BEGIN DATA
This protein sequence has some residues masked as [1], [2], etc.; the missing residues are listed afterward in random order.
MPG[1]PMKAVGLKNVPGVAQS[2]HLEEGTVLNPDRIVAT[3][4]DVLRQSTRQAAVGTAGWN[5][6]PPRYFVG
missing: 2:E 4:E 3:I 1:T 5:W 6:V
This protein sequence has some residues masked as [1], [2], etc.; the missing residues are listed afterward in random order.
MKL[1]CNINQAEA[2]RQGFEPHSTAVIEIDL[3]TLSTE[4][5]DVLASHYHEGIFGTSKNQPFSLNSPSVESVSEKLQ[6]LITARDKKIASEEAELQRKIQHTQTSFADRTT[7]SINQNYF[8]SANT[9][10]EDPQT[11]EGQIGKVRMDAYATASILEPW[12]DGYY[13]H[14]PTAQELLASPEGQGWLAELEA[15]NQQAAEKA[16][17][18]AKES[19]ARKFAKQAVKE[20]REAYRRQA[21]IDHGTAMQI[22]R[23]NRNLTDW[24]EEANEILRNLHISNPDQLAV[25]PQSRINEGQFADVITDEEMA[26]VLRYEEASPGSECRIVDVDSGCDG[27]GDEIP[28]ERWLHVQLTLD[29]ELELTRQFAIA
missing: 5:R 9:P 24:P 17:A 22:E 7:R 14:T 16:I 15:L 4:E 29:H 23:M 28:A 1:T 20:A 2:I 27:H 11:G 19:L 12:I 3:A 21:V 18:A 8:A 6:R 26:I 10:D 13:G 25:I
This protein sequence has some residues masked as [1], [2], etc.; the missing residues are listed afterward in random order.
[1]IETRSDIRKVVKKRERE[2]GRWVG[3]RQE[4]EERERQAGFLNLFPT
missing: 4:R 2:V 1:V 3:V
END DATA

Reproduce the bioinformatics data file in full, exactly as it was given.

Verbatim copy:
This protein sequence has some residues masked as [1], [2], etc.; the missing residues are listed afterward in random order.
MPG[1]PMKAVGLKNVPGVAQS[2]HLEEGTVLNPDRIVAT[3][4]DVLRQSTRQAAVGTAGWN[5][6]PPRYFVG
missing: 2:E 4:E 3:I 1:T 5:W 6:V
This protein sequence has some residues masked as [1], [2], etc.; the missing residues are listed afterward in random order.
MKL[1]CNINQAEA[2]RQGFEPHSTAVIEIDL[3]TLSTE[4][5]DVLASHYHEGIFGTSKNQPFSLNSPSVESVSEKLQ[6]LITARDKKIASEEAELQRKIQHTQTSFADRTT[7]SINQNYF[8]SANT[9][10]EDPQT[11]EGQIGKVRMDAYATASILEPW[12]DGYY[13]H[14]PTAQELLASPEGQGWLAELEA[15]NQQAAEKA[16][17][18]AKES[19]ARKFAKQAVKE[20]REAYRRQA[21]IDHGTAMQI[22]R[23]NRNLTDW[24]EEANEILRNLHISNPDQLAV[25]PQSRINEGQFADVITDEEMA[26]VLRYEEASPGSECRIVDVDSGCDG[27]GDEIP[28]ERWLHVQLTLD[29]ELELTRQFAIA
missing: 5:R 9:P 24:P 17:A 22:E 7:R 14:T 16:I 15:L 4:E 29:H 23:M 28:A 1:T 20:A 2:I 27:H 11:G 19:L 12:I 3:A 21:V 18:A 8:A 6:R 26:I 10:D 13:G 25:I
This protein sequence has some residues masked as [1], [2], etc.; the missing residues are listed afterward in random order.
[1]IETRSDIRKVVKKRERE[2]GRWVG[3]RQE[4]EERERQAGFLNLFPT
missing: 4:R 2:V 1:V 3:V